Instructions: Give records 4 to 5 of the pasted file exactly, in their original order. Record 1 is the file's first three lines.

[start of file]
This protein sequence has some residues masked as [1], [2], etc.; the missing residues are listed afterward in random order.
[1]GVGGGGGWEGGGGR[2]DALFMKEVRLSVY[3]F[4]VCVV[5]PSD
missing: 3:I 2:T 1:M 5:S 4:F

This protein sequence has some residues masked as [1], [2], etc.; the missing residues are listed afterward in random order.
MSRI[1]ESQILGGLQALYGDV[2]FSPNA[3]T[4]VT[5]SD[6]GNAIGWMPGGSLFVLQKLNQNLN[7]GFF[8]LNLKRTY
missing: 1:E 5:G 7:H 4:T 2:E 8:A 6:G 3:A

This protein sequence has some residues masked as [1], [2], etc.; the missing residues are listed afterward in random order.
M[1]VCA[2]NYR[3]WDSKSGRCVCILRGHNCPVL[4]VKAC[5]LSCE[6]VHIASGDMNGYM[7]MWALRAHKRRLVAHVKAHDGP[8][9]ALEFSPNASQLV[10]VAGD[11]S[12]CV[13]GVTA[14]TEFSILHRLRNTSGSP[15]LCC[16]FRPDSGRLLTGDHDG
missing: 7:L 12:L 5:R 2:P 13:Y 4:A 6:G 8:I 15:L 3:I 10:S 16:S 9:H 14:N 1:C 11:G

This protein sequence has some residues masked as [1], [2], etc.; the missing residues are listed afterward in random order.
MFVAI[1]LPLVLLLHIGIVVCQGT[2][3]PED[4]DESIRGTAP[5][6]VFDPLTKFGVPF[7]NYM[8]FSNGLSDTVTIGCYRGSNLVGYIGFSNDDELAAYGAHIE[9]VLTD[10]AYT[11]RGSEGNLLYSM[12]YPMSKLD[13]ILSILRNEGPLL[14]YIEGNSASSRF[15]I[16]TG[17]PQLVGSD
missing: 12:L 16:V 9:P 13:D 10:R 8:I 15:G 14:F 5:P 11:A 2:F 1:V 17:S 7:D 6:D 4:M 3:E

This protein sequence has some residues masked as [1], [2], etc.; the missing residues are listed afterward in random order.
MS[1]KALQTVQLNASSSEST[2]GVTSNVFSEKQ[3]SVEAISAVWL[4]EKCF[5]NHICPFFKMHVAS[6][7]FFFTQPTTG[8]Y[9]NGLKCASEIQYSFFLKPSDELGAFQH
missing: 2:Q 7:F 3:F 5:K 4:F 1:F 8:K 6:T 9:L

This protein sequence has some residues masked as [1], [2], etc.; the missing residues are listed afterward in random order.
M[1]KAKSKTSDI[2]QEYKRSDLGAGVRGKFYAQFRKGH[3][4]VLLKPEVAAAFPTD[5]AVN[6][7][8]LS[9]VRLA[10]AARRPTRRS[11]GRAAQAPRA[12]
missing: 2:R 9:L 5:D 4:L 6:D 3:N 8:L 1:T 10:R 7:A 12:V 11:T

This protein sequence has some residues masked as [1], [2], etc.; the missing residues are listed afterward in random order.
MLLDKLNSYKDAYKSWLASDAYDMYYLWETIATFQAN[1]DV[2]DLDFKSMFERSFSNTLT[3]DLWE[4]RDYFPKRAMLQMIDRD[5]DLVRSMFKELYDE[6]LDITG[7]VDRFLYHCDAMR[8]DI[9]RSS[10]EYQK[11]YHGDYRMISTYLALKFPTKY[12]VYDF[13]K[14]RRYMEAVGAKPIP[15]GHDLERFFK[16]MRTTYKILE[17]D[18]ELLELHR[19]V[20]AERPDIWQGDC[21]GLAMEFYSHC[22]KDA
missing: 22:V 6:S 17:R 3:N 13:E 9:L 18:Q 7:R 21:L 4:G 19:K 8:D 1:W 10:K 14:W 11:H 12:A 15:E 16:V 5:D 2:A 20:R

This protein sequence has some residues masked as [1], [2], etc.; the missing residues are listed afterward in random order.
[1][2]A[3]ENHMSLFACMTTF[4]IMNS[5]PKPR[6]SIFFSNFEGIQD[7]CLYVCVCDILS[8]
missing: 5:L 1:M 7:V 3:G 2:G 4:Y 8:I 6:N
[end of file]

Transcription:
This protein sequence has some residues masked as [1], [2], etc.; the missing residues are listed afterward in random order.
MFVAI[1]LPLVLLLHIGIVVCQGT[2][3]PED[4]DESIRGTAP[5][6]VFDPLTKFGVPF[7]NYM[8]FSNGLSDTVTIGCYRGSNLVGYIGFSNDDELAAYGAHIE[9]VLTD[10]AYT[11]RGSEGNLLYSM[12]YPMSKLD[13]ILSILRNEGPLL[14]YIEGNSASSRF[15]I[16]TG[17]PQLVGSD
missing: 12:L 16:V 9:P 13:D 10:R 8:I 15:G 14:F 5:P 11:A 2:F 1:V 17:S 7:D 6:D 4:M 3:E

This protein sequence has some residues masked as [1], [2], etc.; the missing residues are listed afterward in random order.
MS[1]KALQTVQLNASSSEST[2]GVTSNVFSEKQ[3]SVEAISAVWL[4]EKCF[5]NHICPFFKMHVAS[6][7]FFFTQPTTG[8]Y[9]NGLKCASEIQYSFFLKPSDELGAFQH
missing: 2:Q 7:F 3:F 5:K 4:F 1:F 8:K 6:T 9:L